Masterclass By Springbank Legend Frank McHardy
It’s not every day that you get the chance to attend a masterclass hosted by Frank McHardy, the legendary former distillery manager from Springbank. But the people from Best of Whiskies managed to lure him to Amsterdam. And with him McHardy brought a total of nine whiskies, most of ‘em no longer available in stores, but we’ll get to that later.
McHardy started working in the whisky industry in 1963 at Invergordon distillery. It was a prime example of nepotism. “My dad was the personnel officer, and that’s how I got the job”, he tells his audience. It’s safe to say that working in the industry wasn’t a life long dream. “I wasn’t even really interested in whisky at that time.”
But it wasn’t long before the whisky bug got a hold of him. After three years he switched to Tamnavulin, which is where he learned a hell of a lot. “I was doing everything there. From coopering, to mashing, to distilling. It was a great grounding. Nowadays you can get a Brewing & Distilling degree at Heriot-Watt University, which is fine, but I believe there’s no better way to learn the process than by working in a distillery and doing everything.”
‘That’s just how we do it’
After four years at Bruichladdich, he landed his first job as distillery manager at Springbank. He fell in love with it. It is still his favourite distillery. He did leave for Bushmills for almost a decade, but returned in 1996. I know Springbank as a wonderfully traditional distillery, and McHardy only confirmed this by some of the stories he told during the tasting. Why for example, do they use the famous 2,5 distillation at Springbank? Does McHardy know?
“No, it’s just how we’ve always done it. Is there a record of when we started doing this? No. We just know it’s always been done this way. And it’s hard to change a thing if you’ve been doing it for a long time, because you’re afraid to change the characteristics of the spirit.”
And that Springbank spirit is lighter than the traditional spirit produced by most Campbeltown distilleries back in the early 20th century, when there were still dozens. McHardy: “Our 2,5 distillation is probably what saved us from extinction. At one point there wasn’t much demand for the heavy, oily spirit produced by other Campbeltown distilleries. Which is part of the reason they all closed in the twenties.”
This tasting was one for whisky nerds. Or I should say, became one for whisky nerds. Frank’s story was accessible, even for people who don’t consider themselves connoisseurs. But as Frank was very open to questions, everybody was able to squeeze in a question or two (or three or four). Like why is the wash only 4,5 percent? Or could you please tell us the story about the stills of Glengyle again? All the while tasting some wonderfully delicious whisky from Springbank and Glengyle.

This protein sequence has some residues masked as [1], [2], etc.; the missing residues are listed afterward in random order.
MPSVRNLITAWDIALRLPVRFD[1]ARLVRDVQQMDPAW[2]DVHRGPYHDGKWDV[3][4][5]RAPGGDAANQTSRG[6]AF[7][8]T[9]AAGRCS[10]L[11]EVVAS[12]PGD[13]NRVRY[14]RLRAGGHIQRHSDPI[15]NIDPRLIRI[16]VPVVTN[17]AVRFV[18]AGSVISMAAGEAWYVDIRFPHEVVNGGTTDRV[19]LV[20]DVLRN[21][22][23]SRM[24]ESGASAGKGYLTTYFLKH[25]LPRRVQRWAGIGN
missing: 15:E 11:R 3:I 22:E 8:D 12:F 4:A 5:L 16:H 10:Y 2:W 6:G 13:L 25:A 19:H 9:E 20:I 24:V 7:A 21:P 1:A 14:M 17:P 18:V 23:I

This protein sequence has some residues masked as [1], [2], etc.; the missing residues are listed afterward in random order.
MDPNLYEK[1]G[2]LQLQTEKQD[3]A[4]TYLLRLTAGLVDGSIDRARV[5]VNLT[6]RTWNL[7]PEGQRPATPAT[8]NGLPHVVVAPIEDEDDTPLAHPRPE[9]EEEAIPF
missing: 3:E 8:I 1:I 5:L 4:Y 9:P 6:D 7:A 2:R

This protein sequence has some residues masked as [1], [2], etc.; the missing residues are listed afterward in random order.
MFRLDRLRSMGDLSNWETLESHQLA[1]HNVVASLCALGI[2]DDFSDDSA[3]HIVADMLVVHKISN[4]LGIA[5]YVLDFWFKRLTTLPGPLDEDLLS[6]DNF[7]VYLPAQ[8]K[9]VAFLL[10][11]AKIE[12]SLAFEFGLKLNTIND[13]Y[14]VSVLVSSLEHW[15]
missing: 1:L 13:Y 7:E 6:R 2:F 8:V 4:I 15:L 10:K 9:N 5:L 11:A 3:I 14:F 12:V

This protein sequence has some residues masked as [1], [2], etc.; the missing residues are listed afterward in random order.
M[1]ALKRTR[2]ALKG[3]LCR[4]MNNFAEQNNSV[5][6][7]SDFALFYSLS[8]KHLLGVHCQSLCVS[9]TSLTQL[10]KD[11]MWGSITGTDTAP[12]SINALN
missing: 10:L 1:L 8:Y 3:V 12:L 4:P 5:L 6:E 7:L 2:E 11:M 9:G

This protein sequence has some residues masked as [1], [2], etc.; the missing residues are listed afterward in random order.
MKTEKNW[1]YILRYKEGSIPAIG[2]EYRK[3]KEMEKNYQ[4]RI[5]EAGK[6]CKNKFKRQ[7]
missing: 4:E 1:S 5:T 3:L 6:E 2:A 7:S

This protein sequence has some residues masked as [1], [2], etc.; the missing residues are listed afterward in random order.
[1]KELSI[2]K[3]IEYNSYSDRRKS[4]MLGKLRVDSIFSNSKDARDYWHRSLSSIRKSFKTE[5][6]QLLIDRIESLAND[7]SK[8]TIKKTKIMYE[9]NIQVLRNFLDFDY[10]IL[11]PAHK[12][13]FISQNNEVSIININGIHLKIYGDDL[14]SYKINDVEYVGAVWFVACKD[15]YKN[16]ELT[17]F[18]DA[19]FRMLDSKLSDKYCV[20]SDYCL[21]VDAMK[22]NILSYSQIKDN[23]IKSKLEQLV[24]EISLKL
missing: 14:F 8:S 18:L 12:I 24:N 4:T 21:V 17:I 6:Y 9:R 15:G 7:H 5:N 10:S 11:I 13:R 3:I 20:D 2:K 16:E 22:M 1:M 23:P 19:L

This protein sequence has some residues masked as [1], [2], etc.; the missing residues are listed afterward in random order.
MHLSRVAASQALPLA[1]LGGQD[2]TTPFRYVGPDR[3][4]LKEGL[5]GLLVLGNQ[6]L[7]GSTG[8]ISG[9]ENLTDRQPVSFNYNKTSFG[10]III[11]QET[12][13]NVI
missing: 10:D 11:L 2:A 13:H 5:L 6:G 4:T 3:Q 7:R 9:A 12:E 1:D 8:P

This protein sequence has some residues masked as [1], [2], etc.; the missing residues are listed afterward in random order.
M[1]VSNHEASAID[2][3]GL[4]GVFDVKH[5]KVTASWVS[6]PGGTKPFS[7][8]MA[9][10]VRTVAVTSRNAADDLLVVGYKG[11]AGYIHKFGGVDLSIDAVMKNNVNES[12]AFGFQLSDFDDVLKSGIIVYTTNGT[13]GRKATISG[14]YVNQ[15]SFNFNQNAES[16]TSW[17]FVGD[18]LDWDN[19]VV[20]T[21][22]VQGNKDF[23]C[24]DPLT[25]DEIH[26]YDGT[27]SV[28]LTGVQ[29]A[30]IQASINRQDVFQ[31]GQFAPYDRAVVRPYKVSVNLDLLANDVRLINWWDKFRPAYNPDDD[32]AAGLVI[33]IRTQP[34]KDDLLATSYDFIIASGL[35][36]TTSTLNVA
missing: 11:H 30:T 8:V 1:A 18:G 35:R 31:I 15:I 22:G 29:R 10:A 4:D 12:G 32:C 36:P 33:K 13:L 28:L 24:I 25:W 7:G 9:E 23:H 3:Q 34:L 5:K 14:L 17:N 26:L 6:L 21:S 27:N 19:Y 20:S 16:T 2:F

So let’s dive into the whisky we tasted. I made some notes, but not very extensive ones. And I didn’t rate them. It wasn’t the time or the place for in-depth analysis. It was a time to enjoy whisky. And enjoy I did 🙂
Kilkerran 9yo Open Day 2015 (58,3%, OB, Rum Cask)
Spicy with nutmeg and cinnamon. Some sweetness, but not as much as I’m used to from a rum matured whisky.
Springbank 1997/2008 Society Bottling 180th Anniversary (48,7%, OB, C#18+28)
Musty European oak, quite balancd with faint dried red fruit and chocolate. A nice subtle layer of well-integrated peat.
Springbank 12yo 100 Proof Christmas 2002 (57%, OB, 66 bts.)
A special Christmas bottling for shareholders, directors and staff of Springbank. I liked this a lot. What I’ll say is this: it is exactly what you’d expect from a Christmas-style whisky from Springbank.
Hazelburn 8yo Sauternes Wood (55,9%, OB, 2011)
This one has matured for an extra three years in an ex-Sauternes cask. Brambles and plums, very sweet. And it gets sweeter over time.
Longrow 10yo Tokaji Wood (55,6%, OB, 2005)
Easily the least favourite among participants, although I found it to be more than okay. Sweet and sugary with a sour edge. Barely any peat on the nose and palate, but just enough to leave a nice impression.
Longrow Red 12yo (52,9%, OB, 2015)
Finished for one year in Pinot Noir-casks from New Zealand. Brambles and burnt wood, with caramel and toffee. A briny and peaty finish.
Springbank 25yo (46%, OB, ‘Frank McHardy 40 Years In Distilling’)
A very rare and special whisky, bottled to celebrate McHardy’s four decades in the industry. Fruity with ripe banana, honey and butter. The palate is quite heathery and grassy. Some nice shortbread and peat in the finish.
Kilkerran 2004 Port Wood (abv unknown, OB)
This was a mystery bottle. It was taken from one of the first six casks filled at Glengyle back in 2004. Most of the content of those six casks has been used for a special set. But some whisky is still left in the casks, and McHardy filled a bottle from the Port cask and brought it with him. So this one was not from the official set that was released last year. I actually didn’t make notes. But it’s good though 😉
Springbank 1966/1997 Local Barley (52%, OB, C#489)
Lots and lots of coconut, followed by a hint of chocolate. Some sweet vanilla, citrus, lemon grass and honey. A bit waxy too. It shows a lot of depth. A fitting final whisky.
The tasting was great, the masterclass was fun and I enjoyed seeing many familiar faces, lots of them from the Dutch Usquebaugh Society. The venue was also superb, probably the prettiest I’ve ever had a tasting in. A special thank to Nils from Best of Whiskies for inviting me. I had a blast!
Thijs is a spirits writer and accredited liquorist from The Netherlands. He runs the blog Words of Whisky and contributes to a number of Dutch and international publications.